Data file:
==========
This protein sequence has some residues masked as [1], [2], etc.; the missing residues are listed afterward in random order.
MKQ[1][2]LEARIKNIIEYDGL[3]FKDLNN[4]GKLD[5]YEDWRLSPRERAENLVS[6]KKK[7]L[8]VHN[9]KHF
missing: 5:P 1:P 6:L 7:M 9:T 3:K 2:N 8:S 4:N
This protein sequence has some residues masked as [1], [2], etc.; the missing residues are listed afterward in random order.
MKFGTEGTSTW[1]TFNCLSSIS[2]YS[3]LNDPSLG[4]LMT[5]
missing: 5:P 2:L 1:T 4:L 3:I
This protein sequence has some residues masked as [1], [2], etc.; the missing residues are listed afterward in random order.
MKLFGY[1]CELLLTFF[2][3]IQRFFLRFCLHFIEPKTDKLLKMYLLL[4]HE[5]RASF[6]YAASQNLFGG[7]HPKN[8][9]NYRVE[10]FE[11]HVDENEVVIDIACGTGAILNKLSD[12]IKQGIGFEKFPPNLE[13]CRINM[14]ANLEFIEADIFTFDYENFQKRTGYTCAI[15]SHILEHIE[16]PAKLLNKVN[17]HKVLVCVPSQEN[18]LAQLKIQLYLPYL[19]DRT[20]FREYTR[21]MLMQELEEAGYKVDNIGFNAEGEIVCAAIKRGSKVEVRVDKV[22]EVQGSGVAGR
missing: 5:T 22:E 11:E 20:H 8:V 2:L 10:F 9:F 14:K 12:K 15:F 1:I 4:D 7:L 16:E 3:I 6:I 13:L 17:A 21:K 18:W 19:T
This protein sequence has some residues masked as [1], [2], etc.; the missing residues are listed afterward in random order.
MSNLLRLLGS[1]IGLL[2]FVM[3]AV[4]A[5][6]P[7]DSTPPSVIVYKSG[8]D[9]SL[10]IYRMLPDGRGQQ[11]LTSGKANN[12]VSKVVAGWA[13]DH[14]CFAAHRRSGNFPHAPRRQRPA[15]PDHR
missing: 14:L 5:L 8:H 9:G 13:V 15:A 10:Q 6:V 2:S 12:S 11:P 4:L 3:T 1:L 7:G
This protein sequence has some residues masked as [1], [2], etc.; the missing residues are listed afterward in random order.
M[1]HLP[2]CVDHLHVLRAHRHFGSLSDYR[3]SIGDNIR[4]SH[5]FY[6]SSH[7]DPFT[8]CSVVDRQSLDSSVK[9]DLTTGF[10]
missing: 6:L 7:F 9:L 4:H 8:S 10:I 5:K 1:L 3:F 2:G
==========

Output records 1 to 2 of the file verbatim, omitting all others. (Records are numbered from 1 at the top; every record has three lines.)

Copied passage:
This protein sequence has some residues masked as [1], [2], etc.; the missing residues are listed afterward in random order.
MKQ[1][2]LEARIKNIIEYDGL[3]FKDLNN[4]GKLD[5]YEDWRLSPRERAENLVS[6]KKK[7]L[8]VHN[9]KHF
missing: 5:P 1:P 6:L 7:M 9:T 3:K 2:N 8:S 4:N
This protein sequence has some residues masked as [1], [2], etc.; the missing residues are listed afterward in random order.
MKFGTEGTSTW[1]TFNCLSSIS[2]YS[3]LNDPSLG[4]LMT[5]
missing: 5:P 2:L 1:T 4:L 3:I